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Idea Rot: Why Ideas Have A Two-Week Shelf Life

I have a new rule: If you haven’t worked on something in the past two weeks, you’re not allowed to talk about it. I’m guilty. But not as much, anymore. My ideas would just sit for months. Stagnating. Ideas rot, and the only way to keep them from spoiling is to turn them into reality.

And I’m not the only one guilty of wasting ideas. I’ve heard about the same projects that y’all were going to start working on “this weekend” for the past six months. Stuck on repeat.

When all you do is talk, you forget the most critical step — making. I’m not saying skip researching your ideas, but less-is-more. You don’t need to be an expert to solve a problem and it doesn’t need to be perfect the first time.

How to bring an idea to life today

Block off a chunk of time. Six is good, 12 is better.

This is seriously the hardest part, even though it seems like the easiest. It’s hard to find 6-12 hours of continuous, distraction-free time. I love Sunday for this.

No one sees me on Sundays because I cut myself off from the world and spend the entire day creating. I get extreme. No distractions. Not even cooking. I only eat light food, all of it’s pre-cooked or raw. No friends, no phone, no Twitter.

Outline. You have two minutes. Go.

I learned this technique while writing a book, but it works for everything. Get a pen and paper. Break your project into steps. Even if it sounds stupid, even if the step is “go to the store and buy a pencil”, write out as many actionable steps as you can in two minutes. After two minutes, stop. You now have your plan.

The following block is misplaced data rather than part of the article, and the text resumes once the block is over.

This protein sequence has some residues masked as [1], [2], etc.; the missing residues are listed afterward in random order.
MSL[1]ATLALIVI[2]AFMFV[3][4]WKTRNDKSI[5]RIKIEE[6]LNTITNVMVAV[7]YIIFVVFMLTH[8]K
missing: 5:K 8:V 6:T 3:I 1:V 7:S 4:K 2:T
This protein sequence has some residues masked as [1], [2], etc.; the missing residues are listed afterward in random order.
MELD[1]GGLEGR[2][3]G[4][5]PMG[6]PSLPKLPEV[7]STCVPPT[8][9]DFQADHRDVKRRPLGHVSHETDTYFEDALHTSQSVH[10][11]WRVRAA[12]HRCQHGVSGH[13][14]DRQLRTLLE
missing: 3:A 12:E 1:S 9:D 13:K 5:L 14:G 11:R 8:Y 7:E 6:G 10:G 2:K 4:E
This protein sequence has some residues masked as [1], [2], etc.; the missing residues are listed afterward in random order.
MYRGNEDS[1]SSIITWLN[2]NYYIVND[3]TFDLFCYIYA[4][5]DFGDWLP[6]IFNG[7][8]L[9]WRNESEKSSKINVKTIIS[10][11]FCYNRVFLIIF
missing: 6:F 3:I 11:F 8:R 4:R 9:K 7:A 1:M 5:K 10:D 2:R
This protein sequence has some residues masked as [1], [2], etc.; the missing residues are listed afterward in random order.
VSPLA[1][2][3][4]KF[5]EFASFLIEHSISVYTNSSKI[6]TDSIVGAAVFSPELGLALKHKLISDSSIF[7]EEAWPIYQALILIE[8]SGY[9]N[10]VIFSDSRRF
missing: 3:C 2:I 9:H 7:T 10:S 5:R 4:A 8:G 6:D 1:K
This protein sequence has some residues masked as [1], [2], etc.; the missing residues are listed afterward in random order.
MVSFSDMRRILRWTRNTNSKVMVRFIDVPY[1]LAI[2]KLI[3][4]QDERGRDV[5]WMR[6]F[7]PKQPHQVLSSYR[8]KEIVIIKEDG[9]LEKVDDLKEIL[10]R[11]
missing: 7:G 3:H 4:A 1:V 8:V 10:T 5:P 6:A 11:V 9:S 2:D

The time limit is key. It’s a race to get as much on paper as you can, but it’s fluid and doesn’t need to be perfect.

This is a NO GOOGLING zone

When you’re creating, Google is off limits, unless you’re looking up how to do something very specific that you’re working on right now. So “syntax for creating Rails associations” is fine but “best practices for building a Rails application” is not. If you can’t hold yourself to this, block Google.

I like to write down anything that distracts me — Google searches, random thoughts, new ideas, whatever. The point is, if you write them down, they’ll stop bubbling up when you’re in the zone.

The easy part, creating

When you set yourself up for success creating, doing something actionable, is the easiest part. I know that when I follow this process, I get into that mind-numbing state where I just flow. It’s like all of my energy and focus just pour into whatever I’m working on (it’s how I feel right now, writing this post).

  • Update that blog you’ve been ignoring for the past six months.
  • Start coding that side project — you can build a MVP in 36 hours.
  • Outline that book you’ve wanted to write for years — it only takes 15 minutes.

No one will notice if you don’t, but someone might notice if you do.

Ideas Have a 2 Week Shelf Life [Steve Corona]

Steve Corona is the CTO of Twitpic and author of Scaling PHP. Follow him on Twitter @stevencorona.